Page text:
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I'm writing a book, tentatively titled Six Impossible Things. It's about a teenaged girl, a bit of a misfit, and her wonderful brother. The brother is hit by a car and dies in the first chapter, and the girl is convinced that there is a way to get him back. It's sort of science fiction/fantasy, I suppose.

Until I finish, go read some books by Richard Grant:
(For more about Richard, go here.)

Another Green World
“I read Another Green World with both wonder and awe. Its scope and sweep are breathtaking, its understanding of human nature both mysterious and profound, its heart and empathy exhilarating."
–Richard Russo

Another Green World is unlike any other World War II novel I’ve ever read. At times it made me think of Thomas Mann, at other times Graham Greene. In the end, though, the voice and the vision are all Richard Grant’s, and it’s important to remember that name, because you will be hearing it a lot in the months ahead. This book is an original work of art.”
–Steve Yarbrough

Kaspian Lost
I just reread this book. It gets better every time. Publisher's Weekly notes that the book displays an "acute ear for adolescent angst and a plot a step or two left of reality."

In the Land of Winter
Library Journal calls this book "a delightful modern fairy tale."

Tex and Molly in the Afterlife
Two hippies fall down a well and die in the first few pages. Then things really get interesting. Publisher's Weekly notes that "Grant's novel combines the literate but gonzo artistry of Tom Robbins with the obsessive spirituality of dedicated New Agers."

Through the Heart
This may be the book that led The Washington Post to call Richard "either a genius or a madman." (I'd kill to have the Post say that about me.)

Views from the Oldest House
Library Journal notes that the "borders of reality and fantasy collide in this kaleidoscopic foray into magical realism by the author of Rumors of Spring." Highly recommended by LJ.

Rumors of Spring
From Library Journal: "To an ecological polemic along the lines of Ursula Le Guin, Grant adds antic characters and bittersweet whimsy recalling J. P. Donleavy."

Saraband of Lost Time
A lyrical science fiction novel. (I've got to find my copy so I can scan the cover. At least half of our books are in boxes, waiting for us to build in some more shelves.)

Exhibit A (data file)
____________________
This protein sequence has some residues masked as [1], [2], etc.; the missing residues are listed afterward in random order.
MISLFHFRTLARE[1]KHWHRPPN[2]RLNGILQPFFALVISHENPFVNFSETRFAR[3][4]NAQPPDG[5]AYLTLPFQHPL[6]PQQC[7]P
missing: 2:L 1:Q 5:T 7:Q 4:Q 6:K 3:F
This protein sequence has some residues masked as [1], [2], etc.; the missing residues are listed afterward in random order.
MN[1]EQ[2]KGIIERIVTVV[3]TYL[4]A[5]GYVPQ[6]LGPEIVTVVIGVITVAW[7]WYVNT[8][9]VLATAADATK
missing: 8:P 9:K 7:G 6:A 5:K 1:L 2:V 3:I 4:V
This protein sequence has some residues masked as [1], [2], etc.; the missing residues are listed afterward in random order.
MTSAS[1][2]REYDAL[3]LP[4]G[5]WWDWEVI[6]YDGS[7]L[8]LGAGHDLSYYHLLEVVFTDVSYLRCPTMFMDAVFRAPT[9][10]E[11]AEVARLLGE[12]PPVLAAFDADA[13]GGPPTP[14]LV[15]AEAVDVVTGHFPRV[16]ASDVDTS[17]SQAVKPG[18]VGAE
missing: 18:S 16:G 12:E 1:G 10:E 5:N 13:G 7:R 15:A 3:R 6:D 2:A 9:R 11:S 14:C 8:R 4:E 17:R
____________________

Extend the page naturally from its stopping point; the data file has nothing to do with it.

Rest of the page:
Other favorite books:

Childhood favorites:

Favorite books read recently:

Favorite science fiction (other than books included above):

Favorite horror fiction:

Favorite fantasy fiction (other than books included above):

Favorite mystery fiction:

Favorite fiction written by 18th - 19th century unmarried women living in small English villages:


Several people have asked me who this Richard Grant guy is.

I've known Richard since we met in Spanish IV when I was fifteen. Julian has known him since grade school. Richard was our school's hippie/student body president, if you can imagine such a creature. I lost track of him after we went to college. I heard through friends that he'd gone into the Coast Guard, to which I said, "What???" He had, though, after finishing at the University of Virginia. Then he left the Coast Guard and started writing (which was much more in keeping with what I would have expected of him). When I ran into him again online, he had just published Tex and Molly in the Afterlife. Critics have compared Richard to everyone from Kurt Vonnegut to Thomas Mann, which is quite a range.

Richard lives in Lincolnville, ME. He has three kids. His daughter, Callie, shared ownership of Ariel, the golden-capped conure, with our youngest, Meghan. We visit him whenever we can get up there. He won't come anywhere farther south than northern Virginia, though.

You can find out more about Richard at these links:


Note about W3C validation on this page: The links to the books on Amazon won't validate. They just won't. There's nothing I can do about it. They generate a truly shocking number of errors, but I want to use the links, so I'm putting up with them.

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